This week, did the Emmys put women on a pedestal, or did they knock them off of it?



Thanks to Queen Bey’s VMA performance this past Sunday, feminism is the f-word on everyone’s lips. A word that normally warrants skeptical and dismissive looks, Beyoncé and other celebrities are making it “trendy” through efforts to mainstream it. With that taste still fresh in our mouths, Sofia Vergara being displayed on a rotating pedestal during the Emmys Monday night was just plain unsavory.


What was apparently meant to be a funny distraction for viewers (as the President of Television Arts and Sciences Bruce Rosenblum delivered the notoriously boring annual speech about the Academy) translated as a blatant display of sexism and objectification of women. This clashed pretty violently with Beyoncé’s feminist message from the night before.


Many angry feminists flocked to Twitter to air out their grievances, and expressed that this Emmys debacle negated Beyoncé’s well-intentioned nod at women empowerment and gender equality at the VMAs.

 But in a way, even though it was horribly objectifying and wrong, the skit united many people in mutual outrage, and helped start the national conversation that Bey planted the seed for.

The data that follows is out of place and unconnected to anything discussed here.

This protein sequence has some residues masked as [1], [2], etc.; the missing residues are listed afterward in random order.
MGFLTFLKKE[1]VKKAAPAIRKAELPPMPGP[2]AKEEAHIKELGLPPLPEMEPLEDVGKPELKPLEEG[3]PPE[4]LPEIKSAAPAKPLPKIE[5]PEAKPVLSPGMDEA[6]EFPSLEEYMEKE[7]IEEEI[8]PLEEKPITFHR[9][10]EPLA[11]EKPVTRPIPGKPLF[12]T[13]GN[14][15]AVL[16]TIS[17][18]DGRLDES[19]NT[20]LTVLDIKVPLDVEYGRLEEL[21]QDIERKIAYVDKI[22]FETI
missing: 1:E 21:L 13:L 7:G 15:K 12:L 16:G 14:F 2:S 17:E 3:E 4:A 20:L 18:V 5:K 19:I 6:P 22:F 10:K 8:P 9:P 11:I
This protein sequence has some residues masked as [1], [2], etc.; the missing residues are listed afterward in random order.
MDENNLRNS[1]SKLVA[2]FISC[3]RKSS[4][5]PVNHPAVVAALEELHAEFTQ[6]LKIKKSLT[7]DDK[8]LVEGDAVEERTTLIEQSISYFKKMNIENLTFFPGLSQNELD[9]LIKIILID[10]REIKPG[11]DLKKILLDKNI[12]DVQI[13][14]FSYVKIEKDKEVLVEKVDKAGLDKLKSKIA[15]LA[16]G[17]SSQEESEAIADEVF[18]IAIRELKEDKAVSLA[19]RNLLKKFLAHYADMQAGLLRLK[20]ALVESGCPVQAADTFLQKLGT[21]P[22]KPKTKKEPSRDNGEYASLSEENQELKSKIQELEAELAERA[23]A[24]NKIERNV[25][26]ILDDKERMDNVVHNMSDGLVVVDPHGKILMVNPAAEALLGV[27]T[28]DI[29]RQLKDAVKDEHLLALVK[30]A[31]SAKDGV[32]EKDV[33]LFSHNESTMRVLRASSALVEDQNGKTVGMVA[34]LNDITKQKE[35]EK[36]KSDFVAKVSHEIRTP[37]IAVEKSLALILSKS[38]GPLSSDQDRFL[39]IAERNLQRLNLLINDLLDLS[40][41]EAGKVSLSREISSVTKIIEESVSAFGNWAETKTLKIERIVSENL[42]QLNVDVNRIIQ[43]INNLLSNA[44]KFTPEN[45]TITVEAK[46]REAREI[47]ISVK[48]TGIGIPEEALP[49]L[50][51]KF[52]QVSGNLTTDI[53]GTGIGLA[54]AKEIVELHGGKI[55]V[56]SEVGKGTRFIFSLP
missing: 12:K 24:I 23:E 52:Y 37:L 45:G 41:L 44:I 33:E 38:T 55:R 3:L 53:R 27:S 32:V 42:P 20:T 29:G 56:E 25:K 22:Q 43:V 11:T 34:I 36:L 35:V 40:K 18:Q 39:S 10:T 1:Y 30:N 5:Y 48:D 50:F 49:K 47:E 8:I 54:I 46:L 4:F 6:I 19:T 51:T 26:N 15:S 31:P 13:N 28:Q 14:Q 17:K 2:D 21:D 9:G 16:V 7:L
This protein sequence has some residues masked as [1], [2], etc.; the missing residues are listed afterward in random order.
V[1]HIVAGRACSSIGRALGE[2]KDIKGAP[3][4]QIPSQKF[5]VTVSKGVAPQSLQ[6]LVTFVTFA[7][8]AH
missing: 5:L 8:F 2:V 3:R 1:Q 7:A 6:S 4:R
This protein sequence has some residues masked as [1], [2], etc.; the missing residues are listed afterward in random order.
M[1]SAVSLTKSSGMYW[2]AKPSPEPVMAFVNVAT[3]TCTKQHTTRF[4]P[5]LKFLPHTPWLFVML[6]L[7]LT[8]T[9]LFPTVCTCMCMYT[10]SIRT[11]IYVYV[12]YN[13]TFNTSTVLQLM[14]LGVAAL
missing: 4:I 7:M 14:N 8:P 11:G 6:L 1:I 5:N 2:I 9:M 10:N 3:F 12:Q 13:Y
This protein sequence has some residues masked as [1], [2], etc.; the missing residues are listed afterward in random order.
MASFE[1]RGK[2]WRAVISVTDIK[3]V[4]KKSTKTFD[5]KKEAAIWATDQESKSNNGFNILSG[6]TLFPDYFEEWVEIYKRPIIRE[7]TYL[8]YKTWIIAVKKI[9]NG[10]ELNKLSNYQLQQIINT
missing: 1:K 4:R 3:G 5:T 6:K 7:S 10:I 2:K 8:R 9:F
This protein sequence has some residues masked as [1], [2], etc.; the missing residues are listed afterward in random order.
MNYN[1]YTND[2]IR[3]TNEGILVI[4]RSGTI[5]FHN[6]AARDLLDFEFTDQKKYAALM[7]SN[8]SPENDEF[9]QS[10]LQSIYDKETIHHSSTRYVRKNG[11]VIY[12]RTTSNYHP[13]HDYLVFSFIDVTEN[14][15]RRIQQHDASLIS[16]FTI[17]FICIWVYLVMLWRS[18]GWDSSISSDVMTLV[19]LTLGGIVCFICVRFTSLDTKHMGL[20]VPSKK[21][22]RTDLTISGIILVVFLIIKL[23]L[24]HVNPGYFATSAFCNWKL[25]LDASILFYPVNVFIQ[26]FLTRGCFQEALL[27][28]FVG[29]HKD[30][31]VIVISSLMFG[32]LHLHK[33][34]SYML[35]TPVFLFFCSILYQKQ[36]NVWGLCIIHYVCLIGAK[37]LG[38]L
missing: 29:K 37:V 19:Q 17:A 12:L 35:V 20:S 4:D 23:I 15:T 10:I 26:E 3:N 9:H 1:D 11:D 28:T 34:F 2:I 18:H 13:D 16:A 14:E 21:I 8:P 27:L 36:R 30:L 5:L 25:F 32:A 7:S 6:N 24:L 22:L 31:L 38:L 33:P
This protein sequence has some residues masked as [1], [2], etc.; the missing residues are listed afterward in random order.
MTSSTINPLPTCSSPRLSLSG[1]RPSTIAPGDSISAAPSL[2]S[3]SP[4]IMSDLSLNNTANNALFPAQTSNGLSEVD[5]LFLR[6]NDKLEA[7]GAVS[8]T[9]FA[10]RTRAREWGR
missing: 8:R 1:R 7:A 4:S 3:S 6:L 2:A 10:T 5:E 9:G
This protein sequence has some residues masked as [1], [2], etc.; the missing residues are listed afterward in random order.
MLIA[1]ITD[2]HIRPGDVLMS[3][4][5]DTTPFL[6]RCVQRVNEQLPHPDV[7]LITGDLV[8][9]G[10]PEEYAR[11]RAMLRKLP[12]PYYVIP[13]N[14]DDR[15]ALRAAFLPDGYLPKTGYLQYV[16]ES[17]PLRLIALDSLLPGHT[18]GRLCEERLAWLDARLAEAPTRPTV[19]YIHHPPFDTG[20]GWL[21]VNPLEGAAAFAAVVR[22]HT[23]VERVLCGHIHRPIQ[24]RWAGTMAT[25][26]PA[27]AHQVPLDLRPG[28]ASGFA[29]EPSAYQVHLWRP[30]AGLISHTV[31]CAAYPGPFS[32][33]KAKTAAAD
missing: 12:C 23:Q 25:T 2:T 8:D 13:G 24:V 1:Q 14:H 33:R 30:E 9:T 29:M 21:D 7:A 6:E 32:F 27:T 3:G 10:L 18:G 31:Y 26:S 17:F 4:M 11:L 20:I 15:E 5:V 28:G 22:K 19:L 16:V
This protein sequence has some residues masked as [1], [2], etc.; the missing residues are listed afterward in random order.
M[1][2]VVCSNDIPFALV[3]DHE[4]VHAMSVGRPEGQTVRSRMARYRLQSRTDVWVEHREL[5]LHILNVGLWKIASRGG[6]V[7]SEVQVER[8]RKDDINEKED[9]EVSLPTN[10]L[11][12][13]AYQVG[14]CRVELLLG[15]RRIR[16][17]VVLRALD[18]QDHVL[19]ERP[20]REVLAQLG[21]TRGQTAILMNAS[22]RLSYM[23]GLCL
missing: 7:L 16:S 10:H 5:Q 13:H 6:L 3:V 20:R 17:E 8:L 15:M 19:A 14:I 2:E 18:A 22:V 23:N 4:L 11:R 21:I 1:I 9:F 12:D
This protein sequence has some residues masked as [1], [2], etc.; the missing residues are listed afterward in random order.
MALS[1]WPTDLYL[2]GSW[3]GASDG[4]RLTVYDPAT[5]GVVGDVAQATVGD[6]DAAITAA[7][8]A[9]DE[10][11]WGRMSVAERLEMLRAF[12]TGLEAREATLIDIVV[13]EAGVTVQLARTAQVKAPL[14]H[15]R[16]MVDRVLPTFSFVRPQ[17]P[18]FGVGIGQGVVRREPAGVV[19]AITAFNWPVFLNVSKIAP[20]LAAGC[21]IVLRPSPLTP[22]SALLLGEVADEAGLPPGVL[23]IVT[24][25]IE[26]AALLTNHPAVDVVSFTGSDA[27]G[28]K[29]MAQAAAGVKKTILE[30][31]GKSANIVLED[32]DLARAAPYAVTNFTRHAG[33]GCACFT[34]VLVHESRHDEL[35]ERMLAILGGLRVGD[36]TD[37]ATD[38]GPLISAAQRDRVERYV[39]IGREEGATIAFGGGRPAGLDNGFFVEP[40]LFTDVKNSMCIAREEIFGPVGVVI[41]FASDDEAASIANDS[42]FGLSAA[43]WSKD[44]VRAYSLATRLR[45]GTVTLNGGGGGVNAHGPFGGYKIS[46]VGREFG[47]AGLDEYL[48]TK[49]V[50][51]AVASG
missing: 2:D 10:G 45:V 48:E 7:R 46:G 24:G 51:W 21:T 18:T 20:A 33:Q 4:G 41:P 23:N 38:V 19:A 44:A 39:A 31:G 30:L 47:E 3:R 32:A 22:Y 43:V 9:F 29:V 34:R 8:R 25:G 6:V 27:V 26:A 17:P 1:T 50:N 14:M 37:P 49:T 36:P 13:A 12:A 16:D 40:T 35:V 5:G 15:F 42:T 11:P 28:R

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It’s not cool for women to be used as props! It’s not cool for a woman, and one so respected and accomplished as Vergara, to be publicly objectified (not that objectification behind closed doors is okay). Sexism is not okay and not to be tolerated, plain and simple.


So many women, including Vergara herself, seem oblivious to the depth and seriousness of how sexism has infiltrated our society. She even said herself that it wasn’t objectification, but rather showing "that somebody can be hot and also be funny and make fun of herself.” 

This incident directly following Beyoncé’s feminist proclamation, prompted people to have open discussions about and think more critically about feminism. More women are beginning to realize that sexism is still alive and well, and that there is in fact still a need for feminism. And thanks to women in the public eye like Beyoncé changing the face of feminism and making it more digestible for the masses, a whole new group of people who were formerly resistant or not as keen on feminism can now be equipped to combat sexism in their own lives. Read the full story, and get a sample of viewers’ reactions via Twitter here.



Photo via Life & Style


Meg Zulch is your genderqueer overlord from the NYC area. They love lipstick, pups, and pegging. You can find their writing at Bustle and HelloGiggles to name just a couple, peruse their posi sometimes whiny tweets @femsplain and @MegZulch, and follow them on Instagram @theladyjane.  

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